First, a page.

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Ex-HK exec upbeat on future

By Hezi Jiang in New York (China Daily USA) Updated: 2016-01-26 11:28

 Ex-HK exec upbeat on future

Tung Chee-hwa (center), former chief executive of Hong Kong, Zhang Qiyue (right), Chinese consul general in New York, and Fred Teng, president of the America China Public Affairs Institute, pose for a photo during a Monday luncheon at the Yale Club in New York. Hezi Jiang / China Daily

"There are a lot of things we still have to do," said 78-year-old Tung Chee-hwa. "But I'm full of hope."

The former chief executive of Hong Kong gave a speech on "China's past, present and future, and her relationship with the United States" during an America China Public Affairs Institute luncheon on Monday at the Yale Club in New York.

He was joined by Zhang Qiyue, Chinese consul general in New York, and a roomful of guests - many having come all the way from Washington, where the city was shut down due to the blizzard.

Now serving as the vice-chairman of the National Committee of the Chinese People's Political Consultative Conference and chairman of the China-United States Exchange Foundation, Tung said he was optimistic about China's future.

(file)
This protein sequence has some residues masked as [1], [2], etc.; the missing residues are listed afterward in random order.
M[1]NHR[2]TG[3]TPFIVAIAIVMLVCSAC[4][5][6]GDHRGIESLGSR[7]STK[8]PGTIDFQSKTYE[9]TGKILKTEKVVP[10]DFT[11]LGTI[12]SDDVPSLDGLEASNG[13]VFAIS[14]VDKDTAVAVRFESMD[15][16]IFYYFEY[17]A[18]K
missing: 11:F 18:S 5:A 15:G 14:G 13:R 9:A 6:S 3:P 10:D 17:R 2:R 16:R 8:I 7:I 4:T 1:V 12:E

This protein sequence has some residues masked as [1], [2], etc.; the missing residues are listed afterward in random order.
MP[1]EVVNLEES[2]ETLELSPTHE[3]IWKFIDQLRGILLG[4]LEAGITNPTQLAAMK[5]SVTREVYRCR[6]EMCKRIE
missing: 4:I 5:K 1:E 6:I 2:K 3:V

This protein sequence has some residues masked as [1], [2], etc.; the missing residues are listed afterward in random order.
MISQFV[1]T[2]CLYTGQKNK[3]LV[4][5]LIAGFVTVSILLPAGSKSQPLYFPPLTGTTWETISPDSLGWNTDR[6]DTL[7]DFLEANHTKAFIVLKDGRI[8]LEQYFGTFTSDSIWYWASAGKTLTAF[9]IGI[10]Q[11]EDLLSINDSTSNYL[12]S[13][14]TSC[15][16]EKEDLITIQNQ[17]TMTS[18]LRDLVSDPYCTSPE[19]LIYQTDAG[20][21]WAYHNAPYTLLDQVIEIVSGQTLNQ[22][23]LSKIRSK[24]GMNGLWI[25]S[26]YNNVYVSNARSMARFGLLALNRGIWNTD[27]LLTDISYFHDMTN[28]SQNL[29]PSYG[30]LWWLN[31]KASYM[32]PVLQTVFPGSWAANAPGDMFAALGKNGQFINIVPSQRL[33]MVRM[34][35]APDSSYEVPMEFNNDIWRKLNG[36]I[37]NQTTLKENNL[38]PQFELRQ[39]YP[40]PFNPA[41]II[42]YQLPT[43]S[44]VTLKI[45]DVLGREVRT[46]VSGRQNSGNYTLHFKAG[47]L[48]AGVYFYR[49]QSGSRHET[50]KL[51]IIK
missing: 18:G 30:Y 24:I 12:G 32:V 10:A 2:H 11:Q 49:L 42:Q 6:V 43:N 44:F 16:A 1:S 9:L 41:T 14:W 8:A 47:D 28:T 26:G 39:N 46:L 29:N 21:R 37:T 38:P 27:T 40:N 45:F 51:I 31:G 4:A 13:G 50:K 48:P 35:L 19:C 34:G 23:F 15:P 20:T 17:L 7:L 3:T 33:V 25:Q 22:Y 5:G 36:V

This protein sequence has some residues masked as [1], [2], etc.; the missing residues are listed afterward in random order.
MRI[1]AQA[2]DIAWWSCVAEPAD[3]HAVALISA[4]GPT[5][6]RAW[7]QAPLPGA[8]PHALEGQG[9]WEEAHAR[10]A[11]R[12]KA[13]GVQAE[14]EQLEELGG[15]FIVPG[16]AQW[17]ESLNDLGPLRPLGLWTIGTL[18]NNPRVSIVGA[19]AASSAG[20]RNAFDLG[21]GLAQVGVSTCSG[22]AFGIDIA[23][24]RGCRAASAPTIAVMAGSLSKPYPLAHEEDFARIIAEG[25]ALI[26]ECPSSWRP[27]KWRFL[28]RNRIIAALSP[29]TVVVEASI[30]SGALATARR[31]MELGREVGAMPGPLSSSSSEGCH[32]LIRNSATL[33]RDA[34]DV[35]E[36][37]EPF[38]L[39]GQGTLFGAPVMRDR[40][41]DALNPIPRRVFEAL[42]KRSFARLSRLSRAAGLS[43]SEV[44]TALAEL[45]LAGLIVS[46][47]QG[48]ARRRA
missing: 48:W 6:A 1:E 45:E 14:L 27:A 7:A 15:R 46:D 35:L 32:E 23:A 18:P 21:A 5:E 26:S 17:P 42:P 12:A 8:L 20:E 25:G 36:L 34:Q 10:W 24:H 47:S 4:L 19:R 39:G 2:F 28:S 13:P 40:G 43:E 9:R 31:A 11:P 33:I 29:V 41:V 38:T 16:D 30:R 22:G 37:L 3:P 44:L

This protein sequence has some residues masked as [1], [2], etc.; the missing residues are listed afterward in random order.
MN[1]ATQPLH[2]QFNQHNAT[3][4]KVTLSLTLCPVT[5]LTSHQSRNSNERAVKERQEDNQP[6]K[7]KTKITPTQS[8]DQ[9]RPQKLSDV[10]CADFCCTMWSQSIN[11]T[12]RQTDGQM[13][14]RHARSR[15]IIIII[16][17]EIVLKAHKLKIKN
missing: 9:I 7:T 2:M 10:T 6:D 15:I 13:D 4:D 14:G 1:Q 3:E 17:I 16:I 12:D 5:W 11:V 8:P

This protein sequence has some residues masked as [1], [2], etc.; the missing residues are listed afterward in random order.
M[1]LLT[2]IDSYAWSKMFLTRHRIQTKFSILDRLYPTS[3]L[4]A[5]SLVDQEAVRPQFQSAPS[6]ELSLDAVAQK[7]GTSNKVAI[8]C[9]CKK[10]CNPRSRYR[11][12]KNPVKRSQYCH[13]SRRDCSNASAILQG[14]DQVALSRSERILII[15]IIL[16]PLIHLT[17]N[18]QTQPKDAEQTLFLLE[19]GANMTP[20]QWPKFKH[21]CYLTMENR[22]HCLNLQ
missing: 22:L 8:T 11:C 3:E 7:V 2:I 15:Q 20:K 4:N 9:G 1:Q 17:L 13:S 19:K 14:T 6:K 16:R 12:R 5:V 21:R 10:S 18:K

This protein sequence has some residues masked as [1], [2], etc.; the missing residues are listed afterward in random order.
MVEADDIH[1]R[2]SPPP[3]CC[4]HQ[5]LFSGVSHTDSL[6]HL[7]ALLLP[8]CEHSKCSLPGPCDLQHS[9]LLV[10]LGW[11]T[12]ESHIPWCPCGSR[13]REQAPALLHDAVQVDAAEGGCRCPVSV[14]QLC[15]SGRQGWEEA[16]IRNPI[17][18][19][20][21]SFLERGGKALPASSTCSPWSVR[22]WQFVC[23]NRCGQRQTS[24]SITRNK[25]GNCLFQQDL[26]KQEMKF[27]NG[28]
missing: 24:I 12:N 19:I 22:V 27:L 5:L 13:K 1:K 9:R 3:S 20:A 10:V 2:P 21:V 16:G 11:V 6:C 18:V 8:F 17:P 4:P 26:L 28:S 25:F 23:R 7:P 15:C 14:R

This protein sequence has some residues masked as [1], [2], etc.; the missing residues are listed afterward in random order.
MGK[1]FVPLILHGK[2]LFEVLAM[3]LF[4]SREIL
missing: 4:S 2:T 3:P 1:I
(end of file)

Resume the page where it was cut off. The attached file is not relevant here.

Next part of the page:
As he put it, it's China's goal in the next few decades to reach "a well-developed economy, a fair distribution of wealth, a decent living standard, a healthy living environment, a civil and upright society, and a just society governed by the rule of law".

Acknowledging that the road was fraught with challenges, Tung offered many reasons to be optimistic.

He believes that China will benefit from the enormous size of the economy and the growing numbers in the middle-class market, the country will grow with persistent reform, and new market sectors such as renewable energy, digital economy and high-speed rail will be the answers to the decline in low-cost labor manufacturing.

Tung said he has confidence in China's financial position backed by $3.5 trillion in foreign currency reserves with zero external debt, the country's leaders who continue to challenge old thinking and make fresh changes and the hardworking Chinese people with their determination to succeed.

On US-China relations, Tung emphasized that it has never been China's intention to lead the world. "The perspective is erroneous," he said. "What China would like, like so many other developing nations, is to have a larger voice, to ensure that the needs of the developing world can be met."

Using the Asian Infrastructure Investment Bank (AIIB) as an example, Tung said that it was set up only because Asia's infrastructure development needs cannot be met by the World Bank or the Asian Development Bank.

Tung said he hopes the US will join the AIIB. "If the US and China can work together, many challenges can be overcome," he said. "There will be no limit to the common good we can do together around the world."

Asked for his take on China's stock market, Tung said it was one of the many things that China had to work on.

"It will eventually reach maturity. Give it some time," he said.

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